San Juan

at1.jpg

Ok, so I never actually made it to San Juan, but I did hear quite a bit about it from my friend Quincey, as well as other travelers around the lake. So, therefore, I'll try to piece together what it is like. Anyway, here goes. Unlike the nearby San Marcos and San Pedro, San Juan is far less touristy, and instead has a vibrant local Mayan community. The town centers around the practice and livelihood of weaving clothing and other textiles, and if you want, you can join along and make something (or at least attempt to make something) of your own. The atmosphere is very calm and quite authentic, especially when compared to its neighbors. Definitely check it out if you want an actual cultural experience.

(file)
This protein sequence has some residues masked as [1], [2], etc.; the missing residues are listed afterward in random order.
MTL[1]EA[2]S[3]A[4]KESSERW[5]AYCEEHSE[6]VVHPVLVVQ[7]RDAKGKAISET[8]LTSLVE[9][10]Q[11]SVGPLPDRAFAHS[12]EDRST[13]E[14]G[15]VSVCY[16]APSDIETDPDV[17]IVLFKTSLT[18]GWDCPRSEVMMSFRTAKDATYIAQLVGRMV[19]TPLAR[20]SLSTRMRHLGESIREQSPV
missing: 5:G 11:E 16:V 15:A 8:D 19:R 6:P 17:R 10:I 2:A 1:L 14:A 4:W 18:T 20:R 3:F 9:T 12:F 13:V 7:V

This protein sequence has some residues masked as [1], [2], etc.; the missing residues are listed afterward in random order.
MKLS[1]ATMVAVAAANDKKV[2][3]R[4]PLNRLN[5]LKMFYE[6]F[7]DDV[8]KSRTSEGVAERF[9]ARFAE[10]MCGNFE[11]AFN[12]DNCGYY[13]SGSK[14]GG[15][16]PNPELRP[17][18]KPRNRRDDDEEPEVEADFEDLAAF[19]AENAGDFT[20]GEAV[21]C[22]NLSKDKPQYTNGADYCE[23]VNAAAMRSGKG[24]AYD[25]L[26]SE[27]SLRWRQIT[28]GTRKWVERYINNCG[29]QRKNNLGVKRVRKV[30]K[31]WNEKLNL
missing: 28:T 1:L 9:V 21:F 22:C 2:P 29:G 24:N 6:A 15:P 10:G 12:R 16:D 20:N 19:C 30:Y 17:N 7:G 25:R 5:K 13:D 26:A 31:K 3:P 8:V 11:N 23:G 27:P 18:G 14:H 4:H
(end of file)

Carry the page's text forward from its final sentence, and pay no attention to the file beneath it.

Tzunana

mml1.jpg

Although the whole area around the lake is amazing, nearly every town has a similar problem: too many tourists. Well, that is every town except Tzunana. This was the closest settlement to my residence at Maya Moon Lodge, so naturally I took it upon myself to check it out. The whole place is rather small and rests on the side of a hill. It is mostly comprised of houses and has two cafes and a couple mini shops for food. There are no pricey yoga studios, nor are there white people with dreadlocks or elephant pants anywhere is sight (huge plus for Tzunana!). Also, it is said that if you go up through the town into a trail in the woods, you can allegedly find a pretty amazing waterfall. I say allegedly because neither Quincey, nor I, nor many other people I met were able to find it. But that said, when I return, I'll try again. Determination!

Panajachel

pa1.jpg
pa2.jpg